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“What We Learned About our Program that has Nothing to do with Student Learning Outcomes-An Argument
Unformatted Document Text:  Progressive Direct Assessment (PDA) to measure program learning outcomes. The approach is designed to involve all faculty in the department, be an integrated component of the existing educational process, and provide information about student learning outcomes from students’ first courses in the department to their final ones. II. Challenges and Approaches to Assessment 1. Assessment has been a part of the higher education landscape since the 1970s when the ‘accountability movement’ “led to a blizzard of reporting requirements imposed upon colleges and universities.” 2 As funding for education becomes even more tenuous, the pressure to demonstrate that students are achieving the learning objectives of a higher education has become more intense. In his task force report on assessment, Wahlke writes that: “the goal for study in a political science major is to maximize students’ capacity to analyze and interpret the significance and dynamics of political events and governmental processes.” 3 His task force argues that political science students should be civically engaged, understand politics and policies, and be prepared for careers in law, government, or political science. Wahlke notes that learning outcomes can be assessed through a variety of tools, and wants to be sure that the evaluation measures used should assess “not merely the quantity of information retained, but the coherence and interconnectedness of [students’] knowledge, and their analytic ability in dealing with new problems or situations.” 4 Because many departments are now required to provide results from assessment, there is the tendency to do assessment for assessment’s sake. What this means is that the process can be rushed and the results not integrated into a discussion on the curriculum in an effort to minimize faculty workload. Another important challenge to assessment has been faculty resistance. Many educators are reluctant to engage in a process that they find unnecessary or is a underhanded means of evaluating their performance. The problems inherent in the K-12 “No Child Left Behind” policy makes professors wary of “teaching 2 Julian, F.H., Chamberlain, D.H., and R.A. Seay 1991. “A National Status Report on Outcomes Assessment by Departments of Political Science.” PS: Political Science and Politics June: p. 206. 3 Wahlke, J. 1991. “Liberal Learning and the Political Science Major: A Report to the Profession.” PS: Political Science and Politics March: p. 49. 4 Wahlke, p. 56. 3

Authors: Cole, Alexandra. and DeMaio, Jennifer.
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Progressive Direct Assessment (PDA) to measure program learning outcomes. The
approach is designed to involve all faculty in the department, be an integrated component
of the existing educational process, and provide information about student learning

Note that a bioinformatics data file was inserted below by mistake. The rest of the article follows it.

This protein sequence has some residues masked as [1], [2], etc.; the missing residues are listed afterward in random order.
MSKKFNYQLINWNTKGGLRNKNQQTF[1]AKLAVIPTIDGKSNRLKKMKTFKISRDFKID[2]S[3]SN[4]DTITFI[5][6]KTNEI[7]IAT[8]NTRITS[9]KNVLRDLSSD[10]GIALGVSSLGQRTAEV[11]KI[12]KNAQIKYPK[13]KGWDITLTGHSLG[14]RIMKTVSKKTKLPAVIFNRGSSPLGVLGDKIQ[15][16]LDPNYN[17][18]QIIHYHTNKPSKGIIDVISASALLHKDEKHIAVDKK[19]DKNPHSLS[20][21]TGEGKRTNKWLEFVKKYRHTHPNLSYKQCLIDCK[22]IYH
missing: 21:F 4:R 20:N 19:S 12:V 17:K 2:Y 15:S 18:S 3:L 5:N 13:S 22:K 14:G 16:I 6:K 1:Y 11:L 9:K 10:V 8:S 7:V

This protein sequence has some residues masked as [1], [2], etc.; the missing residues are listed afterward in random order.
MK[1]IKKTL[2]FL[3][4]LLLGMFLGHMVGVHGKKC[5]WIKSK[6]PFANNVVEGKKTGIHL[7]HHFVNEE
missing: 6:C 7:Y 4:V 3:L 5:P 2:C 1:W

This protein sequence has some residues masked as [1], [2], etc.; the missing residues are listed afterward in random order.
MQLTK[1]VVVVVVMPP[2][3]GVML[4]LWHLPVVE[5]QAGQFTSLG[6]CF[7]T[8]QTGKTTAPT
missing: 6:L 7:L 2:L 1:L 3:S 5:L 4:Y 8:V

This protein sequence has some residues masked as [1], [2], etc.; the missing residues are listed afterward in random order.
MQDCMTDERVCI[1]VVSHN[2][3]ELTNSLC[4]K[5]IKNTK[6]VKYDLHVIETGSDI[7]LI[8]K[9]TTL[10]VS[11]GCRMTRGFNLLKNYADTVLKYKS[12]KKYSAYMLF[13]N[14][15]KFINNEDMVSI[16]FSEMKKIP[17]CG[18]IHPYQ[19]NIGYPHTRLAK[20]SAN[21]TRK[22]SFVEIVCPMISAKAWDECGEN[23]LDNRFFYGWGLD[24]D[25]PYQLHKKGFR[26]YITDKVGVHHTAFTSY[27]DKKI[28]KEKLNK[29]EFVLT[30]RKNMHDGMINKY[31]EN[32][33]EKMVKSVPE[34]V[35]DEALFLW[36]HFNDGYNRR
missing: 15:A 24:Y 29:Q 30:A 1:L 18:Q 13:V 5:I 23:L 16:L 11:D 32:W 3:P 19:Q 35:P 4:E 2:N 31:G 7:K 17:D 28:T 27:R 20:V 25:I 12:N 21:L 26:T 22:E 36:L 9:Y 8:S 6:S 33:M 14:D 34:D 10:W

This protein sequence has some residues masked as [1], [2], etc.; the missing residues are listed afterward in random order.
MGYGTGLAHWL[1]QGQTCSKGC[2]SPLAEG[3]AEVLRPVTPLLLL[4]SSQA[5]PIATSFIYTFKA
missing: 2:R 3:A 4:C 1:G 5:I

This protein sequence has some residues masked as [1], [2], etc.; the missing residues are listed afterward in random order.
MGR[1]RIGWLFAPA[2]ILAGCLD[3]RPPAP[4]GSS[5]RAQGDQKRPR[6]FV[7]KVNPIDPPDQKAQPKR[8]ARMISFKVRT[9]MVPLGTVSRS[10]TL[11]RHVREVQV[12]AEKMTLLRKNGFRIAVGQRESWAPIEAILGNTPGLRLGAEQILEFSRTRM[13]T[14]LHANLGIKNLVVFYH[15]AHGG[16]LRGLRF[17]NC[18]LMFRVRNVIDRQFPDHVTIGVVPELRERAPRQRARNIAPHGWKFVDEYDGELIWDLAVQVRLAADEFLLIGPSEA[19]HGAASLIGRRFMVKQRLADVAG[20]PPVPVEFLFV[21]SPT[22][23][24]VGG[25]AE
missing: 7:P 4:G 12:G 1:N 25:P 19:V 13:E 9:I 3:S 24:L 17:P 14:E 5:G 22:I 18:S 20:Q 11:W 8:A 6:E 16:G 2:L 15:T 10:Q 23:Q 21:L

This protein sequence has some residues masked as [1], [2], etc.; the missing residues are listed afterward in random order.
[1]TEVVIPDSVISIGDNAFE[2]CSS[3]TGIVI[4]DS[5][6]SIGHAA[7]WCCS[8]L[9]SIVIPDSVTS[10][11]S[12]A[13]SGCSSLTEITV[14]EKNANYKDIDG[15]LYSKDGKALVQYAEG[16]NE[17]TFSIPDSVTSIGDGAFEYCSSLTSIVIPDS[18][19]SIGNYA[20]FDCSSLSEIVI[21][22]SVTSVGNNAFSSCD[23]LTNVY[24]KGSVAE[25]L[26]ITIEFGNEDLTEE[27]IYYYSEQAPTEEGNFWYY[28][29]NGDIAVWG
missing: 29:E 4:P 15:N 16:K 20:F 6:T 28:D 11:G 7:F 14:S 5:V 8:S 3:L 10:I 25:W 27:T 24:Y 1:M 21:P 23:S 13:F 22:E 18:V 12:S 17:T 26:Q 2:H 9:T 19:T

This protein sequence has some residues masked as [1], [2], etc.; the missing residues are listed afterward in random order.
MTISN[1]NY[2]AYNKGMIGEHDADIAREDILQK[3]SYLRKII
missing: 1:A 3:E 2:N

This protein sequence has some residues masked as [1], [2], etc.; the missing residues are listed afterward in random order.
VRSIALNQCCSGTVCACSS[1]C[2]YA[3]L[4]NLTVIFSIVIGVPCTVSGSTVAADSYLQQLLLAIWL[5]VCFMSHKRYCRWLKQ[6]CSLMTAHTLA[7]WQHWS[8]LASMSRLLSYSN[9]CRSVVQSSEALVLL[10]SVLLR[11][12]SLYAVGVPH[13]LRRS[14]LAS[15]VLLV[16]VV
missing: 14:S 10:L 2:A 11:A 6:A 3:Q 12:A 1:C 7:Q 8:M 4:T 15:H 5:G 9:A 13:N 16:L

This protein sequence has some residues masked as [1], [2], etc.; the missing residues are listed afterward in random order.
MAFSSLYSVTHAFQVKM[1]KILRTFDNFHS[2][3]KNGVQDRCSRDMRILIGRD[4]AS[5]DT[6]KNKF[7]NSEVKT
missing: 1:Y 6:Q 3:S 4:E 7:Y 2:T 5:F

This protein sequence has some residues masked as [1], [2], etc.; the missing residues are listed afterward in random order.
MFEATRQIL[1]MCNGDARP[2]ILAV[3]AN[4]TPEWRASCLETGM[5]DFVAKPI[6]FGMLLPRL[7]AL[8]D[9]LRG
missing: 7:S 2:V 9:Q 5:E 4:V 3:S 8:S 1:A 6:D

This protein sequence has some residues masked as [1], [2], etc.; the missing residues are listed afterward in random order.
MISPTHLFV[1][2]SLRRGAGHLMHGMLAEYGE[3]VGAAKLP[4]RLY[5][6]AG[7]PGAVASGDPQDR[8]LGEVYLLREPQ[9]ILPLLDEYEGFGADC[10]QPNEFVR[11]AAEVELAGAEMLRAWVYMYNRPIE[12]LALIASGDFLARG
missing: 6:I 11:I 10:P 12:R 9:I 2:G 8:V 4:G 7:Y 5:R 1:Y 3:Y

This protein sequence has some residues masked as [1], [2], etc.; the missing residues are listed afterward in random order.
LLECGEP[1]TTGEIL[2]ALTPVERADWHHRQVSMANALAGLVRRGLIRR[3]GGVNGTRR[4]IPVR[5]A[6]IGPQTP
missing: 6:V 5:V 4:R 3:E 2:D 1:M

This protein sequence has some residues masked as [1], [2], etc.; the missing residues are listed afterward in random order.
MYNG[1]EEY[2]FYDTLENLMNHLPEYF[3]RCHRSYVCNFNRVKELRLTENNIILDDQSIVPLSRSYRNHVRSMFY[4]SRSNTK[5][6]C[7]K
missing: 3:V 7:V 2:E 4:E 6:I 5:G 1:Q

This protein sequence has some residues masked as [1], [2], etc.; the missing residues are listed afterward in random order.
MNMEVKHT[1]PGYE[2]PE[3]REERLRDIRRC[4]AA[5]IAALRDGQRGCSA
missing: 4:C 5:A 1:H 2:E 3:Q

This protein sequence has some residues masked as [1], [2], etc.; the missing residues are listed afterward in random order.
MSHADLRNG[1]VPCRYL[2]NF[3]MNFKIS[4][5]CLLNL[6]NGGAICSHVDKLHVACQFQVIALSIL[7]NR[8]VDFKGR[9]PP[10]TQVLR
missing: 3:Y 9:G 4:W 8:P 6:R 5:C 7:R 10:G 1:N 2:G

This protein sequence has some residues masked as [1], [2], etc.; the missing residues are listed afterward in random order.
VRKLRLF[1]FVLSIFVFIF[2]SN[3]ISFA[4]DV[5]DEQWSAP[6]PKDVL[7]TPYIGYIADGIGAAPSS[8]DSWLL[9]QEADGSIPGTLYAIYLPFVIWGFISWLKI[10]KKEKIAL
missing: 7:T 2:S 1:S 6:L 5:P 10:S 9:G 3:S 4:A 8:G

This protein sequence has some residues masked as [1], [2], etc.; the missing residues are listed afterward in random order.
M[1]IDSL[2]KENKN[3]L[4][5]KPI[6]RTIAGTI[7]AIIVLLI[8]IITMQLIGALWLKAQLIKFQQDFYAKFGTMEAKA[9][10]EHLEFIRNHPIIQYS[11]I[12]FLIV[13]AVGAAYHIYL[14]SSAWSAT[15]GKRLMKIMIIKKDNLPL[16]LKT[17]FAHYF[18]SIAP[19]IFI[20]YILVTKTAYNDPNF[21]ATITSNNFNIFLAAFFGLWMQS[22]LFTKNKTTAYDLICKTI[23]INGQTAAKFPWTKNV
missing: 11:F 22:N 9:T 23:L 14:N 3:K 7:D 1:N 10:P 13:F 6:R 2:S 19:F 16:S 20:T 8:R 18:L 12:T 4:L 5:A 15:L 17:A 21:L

outcomes from students’ first courses in the department to their final ones.
II.
Challenges and Approaches to Assessment
1. Assessment has been a part of the higher education landscape since the
1970s when the ‘accountability movement’ “led to a blizzard of reporting
requirements imposed upon colleges and universities.”
As funding for
education becomes even more tenuous, the pressure to demonstrate that
students are achieving the learning objectives of a higher education has
become more intense.
In his task force report on assessment, Wahlke writes that: “the goal for study in a
political science major is to maximize students’ capacity to analyze and interpret the
significance and dynamics of political events and governmental processes.”
His task
force argues that political science students should be civically engaged, understand
politics and policies, and be prepared for careers in law, government, or political science.
Wahlke notes that learning outcomes can be assessed through a variety of tools, and
wants to be sure that the evaluation measures used should assess “not merely the quantity
of information retained, but the coherence and interconnectedness of [students’]
knowledge, and their analytic ability in dealing with new problems or situations.”
Because many departments are now required to provide results from assessment, there is
the tendency to do assessment for assessment’s sake. What this means is that the process
can be rushed and the results not integrated into a discussion on the curriculum in an
effort to minimize faculty workload. Another important challenge to assessment has been
faculty resistance. Many educators are reluctant to engage in a process that they find
unnecessary or is a underhanded means of evaluating their performance. The problems
inherent in the K-12 “No Child Left Behind” policy makes professors wary of “teaching
2
Julian, F.H., Chamberlain, D.H., and R.A. Seay 1991. “A National Status Report on Outcomes
Assessment by Departments of Political Science.” PS: Political Science and Politics June: p. 206.
3
Wahlke, J. 1991. “Liberal Learning and the Political Science Major: A Report to the Profession.” PS:
Political Science and Politics March: p. 49.
4
Wahlke, p. 56.
3


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